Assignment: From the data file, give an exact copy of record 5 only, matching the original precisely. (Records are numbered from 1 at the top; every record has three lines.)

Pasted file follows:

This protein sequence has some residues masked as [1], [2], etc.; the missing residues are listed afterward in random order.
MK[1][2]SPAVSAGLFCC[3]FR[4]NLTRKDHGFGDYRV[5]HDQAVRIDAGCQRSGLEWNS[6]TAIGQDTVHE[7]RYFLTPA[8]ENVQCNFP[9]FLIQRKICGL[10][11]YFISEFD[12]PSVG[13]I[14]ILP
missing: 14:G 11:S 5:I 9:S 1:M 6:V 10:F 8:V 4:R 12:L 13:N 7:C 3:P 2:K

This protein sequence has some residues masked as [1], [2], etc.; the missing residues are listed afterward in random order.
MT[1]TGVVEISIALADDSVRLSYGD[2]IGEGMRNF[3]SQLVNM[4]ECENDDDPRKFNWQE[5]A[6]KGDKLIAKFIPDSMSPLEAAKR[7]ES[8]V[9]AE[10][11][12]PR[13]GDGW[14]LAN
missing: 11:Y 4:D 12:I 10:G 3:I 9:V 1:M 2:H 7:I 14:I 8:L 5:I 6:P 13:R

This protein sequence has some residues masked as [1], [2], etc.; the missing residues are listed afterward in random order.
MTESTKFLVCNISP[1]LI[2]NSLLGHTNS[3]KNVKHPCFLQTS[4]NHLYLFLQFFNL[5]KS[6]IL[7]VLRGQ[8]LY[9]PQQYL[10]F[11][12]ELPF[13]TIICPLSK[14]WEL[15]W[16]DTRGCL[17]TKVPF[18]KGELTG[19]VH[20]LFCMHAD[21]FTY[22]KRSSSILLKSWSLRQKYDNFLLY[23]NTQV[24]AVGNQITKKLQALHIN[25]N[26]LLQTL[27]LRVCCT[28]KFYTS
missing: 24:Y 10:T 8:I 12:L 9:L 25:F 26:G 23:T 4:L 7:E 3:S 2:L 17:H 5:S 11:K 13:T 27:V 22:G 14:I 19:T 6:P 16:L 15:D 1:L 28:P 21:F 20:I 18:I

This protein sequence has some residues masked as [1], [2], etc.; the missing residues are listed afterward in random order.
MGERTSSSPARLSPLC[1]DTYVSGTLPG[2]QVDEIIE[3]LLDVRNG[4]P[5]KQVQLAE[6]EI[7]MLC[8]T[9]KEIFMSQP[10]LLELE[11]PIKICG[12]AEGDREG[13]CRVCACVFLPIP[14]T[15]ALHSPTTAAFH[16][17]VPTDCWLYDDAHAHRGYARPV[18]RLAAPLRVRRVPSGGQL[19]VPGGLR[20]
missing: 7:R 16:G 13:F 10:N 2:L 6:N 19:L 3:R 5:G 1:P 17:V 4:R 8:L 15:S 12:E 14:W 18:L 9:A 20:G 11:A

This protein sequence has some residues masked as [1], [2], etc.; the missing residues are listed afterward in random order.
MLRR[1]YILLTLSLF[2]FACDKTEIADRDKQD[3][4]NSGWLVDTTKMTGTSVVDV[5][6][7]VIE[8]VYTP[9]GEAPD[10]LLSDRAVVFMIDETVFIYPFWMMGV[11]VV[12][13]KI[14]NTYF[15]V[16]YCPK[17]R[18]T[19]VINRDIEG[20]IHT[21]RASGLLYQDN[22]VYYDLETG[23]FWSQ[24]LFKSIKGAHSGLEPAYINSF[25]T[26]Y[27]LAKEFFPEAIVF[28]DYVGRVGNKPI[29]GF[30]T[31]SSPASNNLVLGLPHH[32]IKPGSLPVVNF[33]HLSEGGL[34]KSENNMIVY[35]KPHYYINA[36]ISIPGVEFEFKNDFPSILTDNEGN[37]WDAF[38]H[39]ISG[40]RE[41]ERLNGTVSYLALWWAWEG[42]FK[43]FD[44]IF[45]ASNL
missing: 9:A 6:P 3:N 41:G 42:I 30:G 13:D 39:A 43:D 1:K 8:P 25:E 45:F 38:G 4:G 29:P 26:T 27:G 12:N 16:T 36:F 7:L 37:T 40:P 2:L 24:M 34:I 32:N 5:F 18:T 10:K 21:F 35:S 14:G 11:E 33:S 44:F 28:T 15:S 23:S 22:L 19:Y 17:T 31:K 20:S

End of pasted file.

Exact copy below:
This protein sequence has some residues masked as [1], [2], etc.; the missing residues are listed afterward in random order.
MLRR[1]YILLTLSLF[2]FACDKTEIADRDKQD[3][4]NSGWLVDTTKMTGTSVVDV[5][6][7]VIE[8]VYTP[9]GEAPD[10]LLSDRAVVFMIDETVFIYPFWMMGV[11]VV[12][13]KI[14]NTYF[15]V[16]YCPK[17]R[18]T[19]VINRDIEG[20]IHT[21]RASGLLYQDN[22]VYYDLETG[23]FWSQ[24]LFKSIKGAHSGLEPAYINSF[25]T[26]Y[27]LAKEFFPEAIVF[28]DYVGRVGNKPI[29]GF[30]T[31]SSPASNNLVLGLPHH[32]IKPGSLPVVNF[33]HLSEGGL[34]KSENNMIVY[35]KPHYYINA[36]ISIPGVEFEFKNDFPSILTDNEGN[37]WDAF[38]H[39]ISG[40]RE[41]ERLNGTVSYLALWWAWEG[42]FK[43]FD[44]IF[45]ASNL
missing: 9:A 6:P 3:N 41:G 42:I 30:G 13:D 39:A 43:D 1:K 8:P 25:E 45:F 38:G 4:G 29:P 26:T 27:G 12:N 16:T 36:F 7:L 37:T 40:P 2:L 24:M 34:I 32:N 5:F 18:T 10:K 21:F 35:S 14:G 11:E 33:S 44:F 28:T 15:S 23:S 22:L 19:Y 17:T 31:K 20:S